FIGURE 7-4 Concept for reducing the need for additional road right-of-way. SOURCE: FHWA (2005).

FIGURE 7-4 Concept for reducing the need for additional road right-of-way. SOURCE: FHWA (2005).

reduced and possibly there will be lower insurance costs as the accident rates drop.

Last, during the construction of the truck-only lanes, there would be the ability to update and repair the present roadways at a cheaper cost than going out to maintain or repair the current lanes. This is due to being able to use the material, equipment, and workers to do both jobs.


Financing for truck-only lanes will be difficult to obtain. Tolls from trucks will not pay for construction and maintenance, and public funds and additional taxes would be needed to meet the construction cost of these lanes. The social return on investment has not yet been established.

Furthermore, adequate right-of-way (ROW) is not currently available for the construction of these lanes, so additional land will need to be purchased, and the widening of the right-of-way and the clearing of land may have a negative impact on the environment.

Last, the time that it takes to construct a usable network of truck-only lanes will be several years before any benefits of a better transportation system will be realized. Due to the long time that will be needed, new technologies may not be put into place until some of the lanes are completed.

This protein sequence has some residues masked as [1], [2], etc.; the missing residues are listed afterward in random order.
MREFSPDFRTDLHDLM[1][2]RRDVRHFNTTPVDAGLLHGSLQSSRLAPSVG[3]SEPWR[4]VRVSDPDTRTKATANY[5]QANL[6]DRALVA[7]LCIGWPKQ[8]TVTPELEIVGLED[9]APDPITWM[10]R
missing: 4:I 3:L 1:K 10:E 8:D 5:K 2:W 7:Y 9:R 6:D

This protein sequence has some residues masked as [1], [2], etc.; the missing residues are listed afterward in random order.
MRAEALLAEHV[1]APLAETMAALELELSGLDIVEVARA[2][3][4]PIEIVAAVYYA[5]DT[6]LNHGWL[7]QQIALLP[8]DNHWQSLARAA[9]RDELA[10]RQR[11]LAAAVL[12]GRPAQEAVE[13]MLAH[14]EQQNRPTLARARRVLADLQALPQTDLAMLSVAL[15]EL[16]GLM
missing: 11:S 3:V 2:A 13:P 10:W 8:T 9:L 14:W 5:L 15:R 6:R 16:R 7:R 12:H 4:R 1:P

Congestion Pricing

Congestion pricing refers to variable road tolls (higher prices under congested conditions and lower prices at less congested times and locations) intended to reduce peakperiod traffic volumes to optimal levels. Congestion pricing could take different forms, such as area-wide network pricing on freeways and possibly arterials, “cordon” or area pricing in central business districts, or truck-specific congestion pricing such as the varying time-of-day gate fees implemented at the ports of Los Angeles and Long Beach.

Area-wide congestion pricing is applicable to freeways and major arterials where there is significant congestion. Cordon pricing strategies are only applicable in major urban areas with significant congestion. The limited geographic applicability of these two scenarios limits the fuel reduction potential. Area-wide congestion pricing has greater potential since it is estimated that nearly 30 percent of urban vehicle miles travelled (VMT) occurs at the level of service E (unstable flow) or F (forced or breakdown flow; TRB, 2000). Cordon pricing of metropolitan area central business districts, however, is estimated to affect only 3 percent of total VMT nationwide. Furthermore, evidence suggests that there will be little, if any, overall impact on total truck traffic (as the added costs are likely to be marginal, or the option of moving to the off-peak period is unacceptable), but

FIGURE 7-5 Elevated truck lanes. SOURCE: FHWA (2005).

FIGURE 7-5 Elevated truck lanes. SOURCE: FHWA (2005).

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